WSSCC’s response to the United Nations Secretary-General’s call to action on COVID-19

Date: 1st April 2020

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GENEVA – The Water Supply and Sanitation Collaborative Council (WSSCC) is in full support of the action plan launched by the UN Secretary-General on Tuesday to address the socio-economic impacts of the COVID-19 crisis.

In a new report, Shared responsibility, global solidarity: Responding to the socio-economic impacts of COVID-19, Mr Antonio Guterres, Secretary-General of the United Nations, laid out a three-part roadmap to suppress the transmission of the virus to control the pandemic, safeguard people’s lives and their livelihoods, and learn from this human crisis to build back better.

(File Photo) Sanitation takes center stage at Africa’s biggest street party – Carnival Calabar, Nigeria.

For its part, WSSCC has been providing its in-country implementing partners with guidance for reprogramming that allows funds to be directed to preventing, delaying and containing COVID-19 in line with government and advice from the World Health Organization. Recognizing the challenges facing many partners in conducting regular field work during the pandemic, WSSCC is providing technical guidance about alternative approaches to hygiene promotion.

As the Secretary-General stated in the report, without global solidarity and support, many people will remain beyond the reach of global efforts to contain the virus. It is therefore critical to take coordinated, decisive, inclusive and innovative policy action and maximize financial and technical support for the poorest and most vulnerable people and countries.

As successful response and recovery requires international cooperation and partnerships at every level, WSSCC is working with partners under the established coordination mechanism to improve sanitation and hygiene for those most left behind and least able to respond.

Handwashing and basic hygiene are clearly essential to stopping the spread of coronavirus. Yet three billion people – mainly in South Asia and Sub-Saharan Africa – do not have the means to wash their hands in their homes. Worldwide, 900 million children do not have clean toilets and handwashing facilities at school.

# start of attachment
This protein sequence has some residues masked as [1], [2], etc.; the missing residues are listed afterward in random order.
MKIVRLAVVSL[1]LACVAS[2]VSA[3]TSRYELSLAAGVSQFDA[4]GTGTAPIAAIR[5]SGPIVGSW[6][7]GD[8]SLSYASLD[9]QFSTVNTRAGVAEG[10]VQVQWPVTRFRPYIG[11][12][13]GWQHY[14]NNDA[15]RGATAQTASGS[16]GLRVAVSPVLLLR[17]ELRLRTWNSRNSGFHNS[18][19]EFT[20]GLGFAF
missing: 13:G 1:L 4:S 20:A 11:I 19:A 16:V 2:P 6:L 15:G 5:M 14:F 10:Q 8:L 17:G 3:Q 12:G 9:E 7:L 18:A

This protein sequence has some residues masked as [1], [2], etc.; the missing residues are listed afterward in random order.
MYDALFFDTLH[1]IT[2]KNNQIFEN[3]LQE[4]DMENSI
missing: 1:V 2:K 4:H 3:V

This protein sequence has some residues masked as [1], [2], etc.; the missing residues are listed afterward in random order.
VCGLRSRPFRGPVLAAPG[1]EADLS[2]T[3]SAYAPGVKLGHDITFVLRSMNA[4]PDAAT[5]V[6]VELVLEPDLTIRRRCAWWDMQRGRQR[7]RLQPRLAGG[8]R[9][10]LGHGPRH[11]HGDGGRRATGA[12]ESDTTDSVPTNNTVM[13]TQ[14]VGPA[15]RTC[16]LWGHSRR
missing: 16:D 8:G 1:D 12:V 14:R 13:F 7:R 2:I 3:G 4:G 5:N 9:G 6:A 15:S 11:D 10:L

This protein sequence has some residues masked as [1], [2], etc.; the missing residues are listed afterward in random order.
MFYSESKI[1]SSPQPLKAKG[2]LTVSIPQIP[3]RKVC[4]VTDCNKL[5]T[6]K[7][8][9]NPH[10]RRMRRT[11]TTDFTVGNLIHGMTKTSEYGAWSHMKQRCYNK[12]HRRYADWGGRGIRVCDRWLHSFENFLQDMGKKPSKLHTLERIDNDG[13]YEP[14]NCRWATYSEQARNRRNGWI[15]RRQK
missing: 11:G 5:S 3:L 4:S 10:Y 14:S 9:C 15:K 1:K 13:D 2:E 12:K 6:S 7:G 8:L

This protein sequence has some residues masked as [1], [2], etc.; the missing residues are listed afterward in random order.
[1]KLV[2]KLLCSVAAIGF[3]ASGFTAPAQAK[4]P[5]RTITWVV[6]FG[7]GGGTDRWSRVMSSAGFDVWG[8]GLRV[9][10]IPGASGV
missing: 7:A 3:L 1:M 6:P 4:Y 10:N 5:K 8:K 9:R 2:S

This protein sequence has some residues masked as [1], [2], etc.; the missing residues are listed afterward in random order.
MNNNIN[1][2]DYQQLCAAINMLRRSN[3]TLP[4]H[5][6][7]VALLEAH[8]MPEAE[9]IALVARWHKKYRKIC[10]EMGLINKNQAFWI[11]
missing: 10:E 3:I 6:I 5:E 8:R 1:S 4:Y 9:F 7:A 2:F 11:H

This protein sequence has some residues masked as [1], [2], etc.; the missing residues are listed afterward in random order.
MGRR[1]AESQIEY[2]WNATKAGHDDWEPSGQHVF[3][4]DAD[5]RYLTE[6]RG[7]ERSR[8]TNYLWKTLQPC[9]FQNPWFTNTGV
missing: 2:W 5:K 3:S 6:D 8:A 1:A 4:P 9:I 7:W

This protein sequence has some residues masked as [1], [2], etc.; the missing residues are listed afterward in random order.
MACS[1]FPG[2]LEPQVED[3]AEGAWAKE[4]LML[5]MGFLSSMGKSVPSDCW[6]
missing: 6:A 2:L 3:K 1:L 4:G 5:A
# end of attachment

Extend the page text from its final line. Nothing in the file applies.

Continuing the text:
People line up for water at the only service point in rural Northern Uganda. ©WSSCC/Emmanuel Hungrecker

In least developed countries, the people most often left behind and least able to respond are the most vulnerable to the spread of pandemics.

As the Secretary-General insisted, we must tackle the devastating social and economic dimensions of this crisis with a focus on the most affected. Developed countries must assist those that are less developed to bolster their prevention and response capacities.

But even when the coronavirus pandemic is over, the situation of those who were most vulnerable before will likely be no better and could well be worse.

Sanitation and hygiene services are critically underfunded and at the current trajectory the Sustainable Development Goal on safely managed sanitation will not be realized until the 22nd century.

A pandemic like COVID-19 is no longer an unimaginable scenario. If we are to prevent future viral outbreaks from becoming global pandemics, we must begin with the fundamental building blocks of public health – sanitation and hygiene.

WSSCC is therefore calling on world leaders to commit to the establishment of a new global fund dedicated to helping the poorest and most vulnerable among us develop and implement the community-based sanitation and hygiene solutions that we are all entitled to, with dignity and access for all.

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